About RM1.6 million of the RM2.4 billion sukuk 1Malaysia Development Bhd (1MDB)? issued through Bandar Malaysia Sdn Bhd in 2014 remains unaccounted for, says PKR's Rafizi Ramli. The RM2.4 billion sukuk was issued to pay for the relocation of the army base on Bandar Malaysia land, said Rafizi. Yet the state investment arm announced that the consortium purchasing 60% equity in Bandar Malaysia Sdn Bhd may assume 60% of the remaining RM1.9 billion cost of relocation of the Pangkalan Udara Kuala Lumpur (PUKL) relocation?. The total relocation cost of PUKL had actually been RM2.7 billion, so only RM800 million of the sukuk had been used so far to pay for PUKL's relocation costs, said Rafizi.

Malaysia sukuk sale lures weakest demand in 2015 on 1MDB concern

Malaysia attracted the weakest demand at a sovereign sukuk auction in almost eight months amid concern it will need to bail out state-owned investment company 1Malaysia Development. The Treasury sold 3.5 billion ringgit ($916 million) of Shariah-compliant bonds due October 2025 to yield 4.105 percent on Thursday. The bid-to-cover ratio of 1.85 was the lowest since Dec. 5. Prime Minister Najib Razak removed his deputy Tuesday as he seeks to head off a public rift within his cabinet over his handling of financial probes into debt-ridden 1Malaysia Development Bhd. The entity’s borrowings totaled 41.9 billion ringgit ($11 billion) at the end of March 2014.

CIMB Islamic CEO quitting adds to 1MDB cloud over sukuk sales

The resignation of Badlisyah Abdul Ghani, the chief executive officer of CIMB Group Holdings Bhd’s Islamic unit, added to clouds over Malaysia’s sukuk market, amid a probe into a state investment company and a renewed global commodity rout. He said that he resigned “to explore new opportunities”, declining to comment on speculation the decision was related to the investigation of 1Malaysia Development Bhd. CIMB, Malaysia’s lead Islamic bond underwriter for the past eight years, will now have to find and groom a replacement just as sukuk sales in the world’s biggest market dropped 36% in 2015 to a five-year low. Political uncertainty caused by the probes, falling commodity prices and a looming US interest-rate increase may deter issuers.

What’s known, unknown in money trail to Najib’s accounts

A special task force comprising the Attorney-General's Chambers, police, anti-corruption authorities and Bank Negara is now probing the claim made by The Wall Street Journal (WSJ) on July 2. WSJ has posted documents on the money flow into Najib's accounts on the Internet to support its report. WSJ's report centres on some US$700 million (RM2.67 billion) funnelled into two of Najib's accounts at AmBank in Kuala Lumpur. The money was transferred in five separate deposits from two originating points. According to WSJ, the largest portion of the money – US$681 million – was transferred to Najib's accounts in March 2013, ahead of the May general election (GE13). Najib has denied taking funds for personal gain.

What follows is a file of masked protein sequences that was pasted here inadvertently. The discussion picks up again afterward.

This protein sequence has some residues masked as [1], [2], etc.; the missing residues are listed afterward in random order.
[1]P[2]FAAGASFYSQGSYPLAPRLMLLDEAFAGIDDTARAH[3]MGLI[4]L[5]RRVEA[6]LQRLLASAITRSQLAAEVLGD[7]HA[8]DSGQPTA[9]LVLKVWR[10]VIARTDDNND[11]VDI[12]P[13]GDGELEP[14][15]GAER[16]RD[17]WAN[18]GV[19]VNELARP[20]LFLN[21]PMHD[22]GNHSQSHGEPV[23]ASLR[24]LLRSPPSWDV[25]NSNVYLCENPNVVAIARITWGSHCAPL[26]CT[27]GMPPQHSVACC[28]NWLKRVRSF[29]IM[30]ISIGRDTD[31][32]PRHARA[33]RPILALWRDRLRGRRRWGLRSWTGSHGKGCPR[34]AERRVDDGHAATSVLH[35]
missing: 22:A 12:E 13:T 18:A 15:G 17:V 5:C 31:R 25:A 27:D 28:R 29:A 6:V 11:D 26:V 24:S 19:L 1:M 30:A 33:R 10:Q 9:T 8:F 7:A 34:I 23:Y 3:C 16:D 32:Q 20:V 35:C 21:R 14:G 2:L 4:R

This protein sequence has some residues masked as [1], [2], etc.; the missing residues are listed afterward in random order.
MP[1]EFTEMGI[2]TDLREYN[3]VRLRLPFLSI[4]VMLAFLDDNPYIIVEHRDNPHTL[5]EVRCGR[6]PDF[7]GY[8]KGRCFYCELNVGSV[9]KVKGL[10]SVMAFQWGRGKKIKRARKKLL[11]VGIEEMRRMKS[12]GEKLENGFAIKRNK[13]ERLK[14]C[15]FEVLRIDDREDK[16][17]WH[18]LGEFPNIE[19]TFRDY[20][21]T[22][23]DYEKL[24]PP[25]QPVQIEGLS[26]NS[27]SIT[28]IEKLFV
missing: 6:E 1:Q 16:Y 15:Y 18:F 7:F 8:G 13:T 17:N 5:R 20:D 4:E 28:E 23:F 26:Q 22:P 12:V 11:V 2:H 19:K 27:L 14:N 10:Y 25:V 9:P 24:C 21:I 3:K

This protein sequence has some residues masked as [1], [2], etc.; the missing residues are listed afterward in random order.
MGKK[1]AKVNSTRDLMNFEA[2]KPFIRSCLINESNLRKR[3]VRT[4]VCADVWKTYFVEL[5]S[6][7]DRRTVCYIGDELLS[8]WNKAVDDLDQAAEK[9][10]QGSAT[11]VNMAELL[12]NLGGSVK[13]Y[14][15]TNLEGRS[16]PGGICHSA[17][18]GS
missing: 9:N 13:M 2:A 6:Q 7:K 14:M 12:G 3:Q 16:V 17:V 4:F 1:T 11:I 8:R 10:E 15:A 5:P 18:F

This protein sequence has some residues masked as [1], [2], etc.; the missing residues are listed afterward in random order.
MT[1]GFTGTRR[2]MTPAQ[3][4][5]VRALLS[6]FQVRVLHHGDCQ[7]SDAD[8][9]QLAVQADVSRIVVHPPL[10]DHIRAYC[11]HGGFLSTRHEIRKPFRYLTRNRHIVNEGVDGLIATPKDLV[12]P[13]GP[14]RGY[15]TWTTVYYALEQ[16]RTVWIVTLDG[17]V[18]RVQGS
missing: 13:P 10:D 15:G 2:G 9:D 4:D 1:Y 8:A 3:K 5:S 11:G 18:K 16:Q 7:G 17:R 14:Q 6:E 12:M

1MDB probe: PM Najib's bank accounts not frozen, already closed

The Malaysian Attorney-General's Chambers (AGC) on July 9 said that six bank accounts, ordered frozen on Monday as part of a 1Malaysia Development Berhad (1MDB) probe, were not linked to the prime minister, as his accounts with AmBank Islamic had already been closed by then. The task force is investigating allegations in a report by The Wall Street Journal (WSJ) that up to US$700 million from state-owned fund 1MDB had been transferred to Mr Najib for personal use. Mr Najib refuted the accusations in a statement on Wednesday, reiterating he had never obtained funds from 1MDB for his personal gain. The AGC also detailed items seized in a raid of the 1MDB office in Kuala Lumpur on Wednesday, including minutes of meetings of the 1MDB Board of Directors.

CIMB Islamic chief to face internal inquiry for erroneous remarks on WSJ’s 1MDB report

CIMB Group chairman Datuk Seri Nazir Razak has ordered an internal inquiry on a senior executive of its Islamic banking unit who yesterday accused US-based Wall Street Journal (WSJ) of being duped by doctored documents in its explosive money trail exposé on 1Malaysia Development Berhad (1MDB). Nazir disclosed the action in a late night post on his Instagram account, after news portal Malaysiakini reported CIMB Islamic Bank chief executive officer Badlisyah Abdul Ghani for his erroneous analysis on WSJ in his closed-circuit Facebook page. Badlisyah has admitted to making an error in his analysis of the WSJ documents, which the daily purports were based on an ongoing government investigation on 1MDB, adding that he has also corrected his initial Facebook post.

Cabinet backed RM5 billion sukuk, says 1MDB

1Malaysia Development Bhd (1MDB) today rebutted claims by former prime minister Tun Dr Mahathir Mohamad saying that a cabinet paper was presented and approved for the issuance of a government guarantee RM5 billion sukuk by Terengganu Investment Authority (TIA). TIA was renamed 1MDB in 2009 after the federal government took over. In a statement today, 1MDB also said that the guarantee was not off-budget, and that Putrajaya was fully liable for the amount it had guaranteed. 1MDB also denied Dr Mahathir's claim that the RM2 billion loan it obtained from Ananda Krishnan was used to pay interest on its loans. It also questioned the "motivation" behind Dr Mahathir's allegations, which it said had numbers and figures changing every time.

Takaful confirms buying RM85 million 1MDB sukuk bond

Syarikat Takaful Malaysia Berhad has revealed that it bought a RM85 million Islamic bond from 1Malaysia Development Berhad (1MDB) in 2009, but the Islamic insurance company assured that the investment was low-risk. Takaful Malaysia group managing director Datuk Seri Mohamed Hassan Md Kamil said the bond was purchased from Terengganu Investment Authority (TIA), which was 1MDB's previous incarnation. It was purchased at a coupon rate of 5.25% and will mature in 2039. The bond iis guaranteed by the government. Hassan said the sukuk only represented about 2% to 3% of its total asset base of RM7.1 billion. He said 1MDB had yet to redeem the bond.